Many of these students are therefore unable to complete their studies, despite millions of rands being set aside by government for exactly this purpose.  

“This situation is intolerable and the result of suspicious service providers who do not perform in terms of their contracts but who are still paid millions of rand.”

Heyneke says OUTA will continue with its own investigations into certain tenders at NSFAS while sharing information with the SIU. “OUTA will not allow dubious tenders and the actions of unethical service providers and public officials to negatively impact students’ lives.” 

OUTA will in due course submit a PAIA request to NSFAS to obtain information regarding several tenders that were awarded in 2022. “Since NSFAS states on their website that accessibility and transparency towards their students and stakeholders are two of their core values, we trust that NSFAS will live up to these values and not deny OUTA the requested information,” Heyneke says.

“If NSFAS share the information we request, it will prevent a re-occurrence of the cost incurred by SSETA after OUTA’s successful PAIA application on the Grayson Reed tender in 2018. This failed tender not only cost SSETA R170m, but they also had to pay OUTA’s legal costs.  Sadly, all of this ultimately cost taxpayers more than R180 million.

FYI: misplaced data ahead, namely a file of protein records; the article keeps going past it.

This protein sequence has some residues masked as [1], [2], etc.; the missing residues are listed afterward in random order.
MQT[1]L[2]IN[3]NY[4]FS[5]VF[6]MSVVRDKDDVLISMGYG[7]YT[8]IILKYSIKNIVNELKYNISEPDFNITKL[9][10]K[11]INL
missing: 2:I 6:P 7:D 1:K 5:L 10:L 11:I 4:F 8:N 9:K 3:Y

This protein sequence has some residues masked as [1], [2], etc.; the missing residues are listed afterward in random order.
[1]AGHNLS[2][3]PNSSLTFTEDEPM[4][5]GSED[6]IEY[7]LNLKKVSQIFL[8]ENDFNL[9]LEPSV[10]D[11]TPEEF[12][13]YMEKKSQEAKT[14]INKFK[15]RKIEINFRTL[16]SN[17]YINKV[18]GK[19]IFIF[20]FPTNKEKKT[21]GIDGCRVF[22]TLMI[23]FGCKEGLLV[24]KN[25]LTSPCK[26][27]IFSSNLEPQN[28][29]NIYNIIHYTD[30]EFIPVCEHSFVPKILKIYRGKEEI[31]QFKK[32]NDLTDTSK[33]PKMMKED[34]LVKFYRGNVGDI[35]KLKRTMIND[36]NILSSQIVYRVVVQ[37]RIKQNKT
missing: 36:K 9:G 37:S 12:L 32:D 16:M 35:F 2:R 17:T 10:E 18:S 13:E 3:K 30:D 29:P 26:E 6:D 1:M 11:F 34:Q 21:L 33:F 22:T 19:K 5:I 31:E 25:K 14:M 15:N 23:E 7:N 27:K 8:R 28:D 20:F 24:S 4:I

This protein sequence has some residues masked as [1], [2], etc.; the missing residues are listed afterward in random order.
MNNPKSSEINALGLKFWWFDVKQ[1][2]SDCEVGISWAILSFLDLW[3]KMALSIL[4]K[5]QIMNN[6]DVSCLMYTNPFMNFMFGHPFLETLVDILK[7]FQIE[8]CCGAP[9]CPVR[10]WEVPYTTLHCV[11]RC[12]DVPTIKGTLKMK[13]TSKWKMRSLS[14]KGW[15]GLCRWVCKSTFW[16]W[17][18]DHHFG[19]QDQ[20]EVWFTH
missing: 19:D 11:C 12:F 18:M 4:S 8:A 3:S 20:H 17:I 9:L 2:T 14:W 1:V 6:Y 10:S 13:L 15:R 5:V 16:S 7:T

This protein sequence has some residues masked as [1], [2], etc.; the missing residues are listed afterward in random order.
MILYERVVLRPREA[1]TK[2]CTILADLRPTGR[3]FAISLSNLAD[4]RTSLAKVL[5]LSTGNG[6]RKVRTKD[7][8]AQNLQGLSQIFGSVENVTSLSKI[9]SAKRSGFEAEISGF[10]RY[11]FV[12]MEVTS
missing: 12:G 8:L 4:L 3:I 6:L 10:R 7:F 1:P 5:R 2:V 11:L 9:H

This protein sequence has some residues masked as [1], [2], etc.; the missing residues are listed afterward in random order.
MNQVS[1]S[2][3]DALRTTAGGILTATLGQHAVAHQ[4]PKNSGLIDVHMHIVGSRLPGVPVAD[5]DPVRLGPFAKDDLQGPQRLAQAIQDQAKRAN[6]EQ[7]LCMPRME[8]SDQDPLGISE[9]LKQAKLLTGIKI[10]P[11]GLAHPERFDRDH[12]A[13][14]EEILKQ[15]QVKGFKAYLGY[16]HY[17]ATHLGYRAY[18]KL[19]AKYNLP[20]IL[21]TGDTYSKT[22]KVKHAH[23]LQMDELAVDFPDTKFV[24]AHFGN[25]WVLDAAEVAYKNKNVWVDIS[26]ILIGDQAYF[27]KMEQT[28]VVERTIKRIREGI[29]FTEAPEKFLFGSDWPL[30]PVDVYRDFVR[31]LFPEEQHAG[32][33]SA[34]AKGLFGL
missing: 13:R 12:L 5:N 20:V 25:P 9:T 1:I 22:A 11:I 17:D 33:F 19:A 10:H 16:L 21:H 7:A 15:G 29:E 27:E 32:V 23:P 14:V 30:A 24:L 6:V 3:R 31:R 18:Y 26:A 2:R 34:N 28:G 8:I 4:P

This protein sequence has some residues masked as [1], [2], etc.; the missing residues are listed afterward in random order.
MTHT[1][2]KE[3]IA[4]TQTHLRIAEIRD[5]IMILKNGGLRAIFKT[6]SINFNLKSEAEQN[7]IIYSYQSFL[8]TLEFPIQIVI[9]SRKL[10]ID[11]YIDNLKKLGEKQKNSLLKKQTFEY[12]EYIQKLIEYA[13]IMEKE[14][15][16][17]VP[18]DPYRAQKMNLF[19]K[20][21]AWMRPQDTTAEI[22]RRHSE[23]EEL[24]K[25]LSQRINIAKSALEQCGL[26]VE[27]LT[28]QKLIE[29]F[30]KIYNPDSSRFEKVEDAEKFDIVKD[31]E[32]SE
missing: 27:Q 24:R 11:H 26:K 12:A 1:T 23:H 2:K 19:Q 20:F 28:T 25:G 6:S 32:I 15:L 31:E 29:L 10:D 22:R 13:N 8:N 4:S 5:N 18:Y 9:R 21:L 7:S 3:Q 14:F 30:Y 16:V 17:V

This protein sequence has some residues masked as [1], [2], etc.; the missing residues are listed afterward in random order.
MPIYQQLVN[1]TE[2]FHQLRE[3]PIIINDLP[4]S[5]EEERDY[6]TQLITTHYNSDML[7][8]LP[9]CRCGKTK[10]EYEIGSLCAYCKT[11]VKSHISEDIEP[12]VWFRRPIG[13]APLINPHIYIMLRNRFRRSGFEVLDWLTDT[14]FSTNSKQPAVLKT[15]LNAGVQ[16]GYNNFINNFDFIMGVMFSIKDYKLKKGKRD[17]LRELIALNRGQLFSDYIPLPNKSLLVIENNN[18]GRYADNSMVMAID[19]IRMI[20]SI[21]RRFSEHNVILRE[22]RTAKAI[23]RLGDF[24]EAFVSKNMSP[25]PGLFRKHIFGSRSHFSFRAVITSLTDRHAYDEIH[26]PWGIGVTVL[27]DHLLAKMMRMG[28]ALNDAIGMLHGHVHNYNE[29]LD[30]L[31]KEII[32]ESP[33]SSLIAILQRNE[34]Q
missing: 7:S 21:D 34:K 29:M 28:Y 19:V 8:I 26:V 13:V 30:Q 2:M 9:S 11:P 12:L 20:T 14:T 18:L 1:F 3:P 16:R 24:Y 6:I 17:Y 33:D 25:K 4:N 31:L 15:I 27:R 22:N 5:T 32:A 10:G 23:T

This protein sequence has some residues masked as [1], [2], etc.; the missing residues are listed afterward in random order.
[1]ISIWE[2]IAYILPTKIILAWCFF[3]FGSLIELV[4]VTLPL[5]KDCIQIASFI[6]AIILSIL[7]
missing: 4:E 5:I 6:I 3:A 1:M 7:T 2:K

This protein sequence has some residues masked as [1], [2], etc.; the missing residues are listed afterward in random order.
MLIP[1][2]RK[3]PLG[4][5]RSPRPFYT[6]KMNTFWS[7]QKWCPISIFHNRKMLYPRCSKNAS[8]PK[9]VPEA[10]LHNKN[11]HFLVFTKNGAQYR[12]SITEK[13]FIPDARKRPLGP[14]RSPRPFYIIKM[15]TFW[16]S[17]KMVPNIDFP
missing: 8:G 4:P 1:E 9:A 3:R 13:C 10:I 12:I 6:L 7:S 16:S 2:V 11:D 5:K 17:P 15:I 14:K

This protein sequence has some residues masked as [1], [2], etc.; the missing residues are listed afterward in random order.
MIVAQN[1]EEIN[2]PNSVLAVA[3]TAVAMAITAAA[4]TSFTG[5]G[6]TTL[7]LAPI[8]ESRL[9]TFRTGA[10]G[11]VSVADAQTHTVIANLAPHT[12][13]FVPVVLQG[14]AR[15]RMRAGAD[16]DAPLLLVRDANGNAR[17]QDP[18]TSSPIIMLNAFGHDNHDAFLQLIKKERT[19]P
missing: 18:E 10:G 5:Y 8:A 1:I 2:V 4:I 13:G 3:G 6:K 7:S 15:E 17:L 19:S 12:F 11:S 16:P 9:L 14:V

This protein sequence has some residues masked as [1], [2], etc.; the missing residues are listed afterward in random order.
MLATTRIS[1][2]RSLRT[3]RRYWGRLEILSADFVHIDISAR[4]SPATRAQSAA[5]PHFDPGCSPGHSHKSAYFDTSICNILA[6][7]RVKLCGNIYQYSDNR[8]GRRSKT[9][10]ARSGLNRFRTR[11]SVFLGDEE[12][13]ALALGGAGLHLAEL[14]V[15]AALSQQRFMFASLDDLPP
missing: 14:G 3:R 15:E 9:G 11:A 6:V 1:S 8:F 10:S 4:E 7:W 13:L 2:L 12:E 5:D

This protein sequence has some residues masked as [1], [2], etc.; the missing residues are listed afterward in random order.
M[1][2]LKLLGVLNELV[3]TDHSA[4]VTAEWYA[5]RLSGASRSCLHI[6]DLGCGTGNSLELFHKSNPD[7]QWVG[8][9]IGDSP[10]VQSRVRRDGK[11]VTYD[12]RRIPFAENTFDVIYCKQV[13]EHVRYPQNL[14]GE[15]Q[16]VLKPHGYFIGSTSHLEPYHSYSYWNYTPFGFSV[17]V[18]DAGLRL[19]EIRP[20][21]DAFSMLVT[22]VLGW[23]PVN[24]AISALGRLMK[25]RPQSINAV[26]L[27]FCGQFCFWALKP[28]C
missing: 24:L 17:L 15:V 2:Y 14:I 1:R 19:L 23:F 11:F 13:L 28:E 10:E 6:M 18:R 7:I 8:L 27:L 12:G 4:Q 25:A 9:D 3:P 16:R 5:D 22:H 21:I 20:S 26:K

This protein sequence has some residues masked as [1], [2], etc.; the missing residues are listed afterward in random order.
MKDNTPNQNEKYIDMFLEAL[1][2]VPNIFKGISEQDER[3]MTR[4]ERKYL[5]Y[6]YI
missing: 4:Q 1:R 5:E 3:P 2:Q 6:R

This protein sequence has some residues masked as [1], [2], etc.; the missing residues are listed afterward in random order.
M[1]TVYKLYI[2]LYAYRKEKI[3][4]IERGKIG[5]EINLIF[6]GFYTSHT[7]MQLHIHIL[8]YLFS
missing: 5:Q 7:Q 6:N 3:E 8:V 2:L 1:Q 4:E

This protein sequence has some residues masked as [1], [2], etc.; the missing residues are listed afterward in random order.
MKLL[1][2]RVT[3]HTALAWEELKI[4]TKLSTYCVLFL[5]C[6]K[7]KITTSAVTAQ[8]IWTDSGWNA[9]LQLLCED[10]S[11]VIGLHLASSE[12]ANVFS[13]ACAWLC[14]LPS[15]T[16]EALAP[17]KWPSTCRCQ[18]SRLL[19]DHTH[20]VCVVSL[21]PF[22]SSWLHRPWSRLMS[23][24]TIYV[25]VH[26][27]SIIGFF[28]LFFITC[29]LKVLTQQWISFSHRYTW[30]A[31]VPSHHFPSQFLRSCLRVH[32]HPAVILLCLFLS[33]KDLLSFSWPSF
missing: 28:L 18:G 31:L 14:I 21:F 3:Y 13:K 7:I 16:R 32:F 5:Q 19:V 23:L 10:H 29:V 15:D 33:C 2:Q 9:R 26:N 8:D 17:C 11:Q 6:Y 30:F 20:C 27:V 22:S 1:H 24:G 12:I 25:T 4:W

Heyneke says OUTA’s investigation also revealed that NSFAS does not have a PAIA manual as legally prescribed. “But that should not hinder civil society their Constitutional right to access public information.”

OUTA calls on all stakeholders, students and public officials who have information on any wrongdoing, maladministration, and corrupt activities at NSFAS to contact them, or alternatively, to report it on the secure, anonymous whistleblower portal at www.outa.co.za 

Background to Grayson Reed / SSETA investigation

In 2018 OUTA received information regarding possible corruption and irregular contracts at the Services Sector Education and Training Authority (SSETA).  OUTA specifically requested the relevant tender documents of Bid PROC 434T relating to the roll-out and management of the biometric attendance monitoring system (BLAMS) and direct disbursement of periodic learner stipends with a PAIA application.  

The PAIA request was denied by SSETA.  

After an unsuccessful internal appeal there was no other option but to approach the High Court to compel SSETA to provide the documents and information to OUTA.  After almost 3 years of litigation the court ordered SSETA to hand over the requested documentation to OUTA and to pay the legal costs of the application. 

The delay caused by SSETA by not providing the information led to payments of approximately R170m to the Grayson Reed Consortium.  SSETA cancelled the contract prematurely in September 2019 and stated that it became clear that the Grayson Reed Consortium did not deliver in terms of the agreement and that most learners were still paid based on manual attendance registers.

More information

For a summary of OUTA’s previous work on this matter, see here.

Comment from OUTA's Rudie Heyneke is here.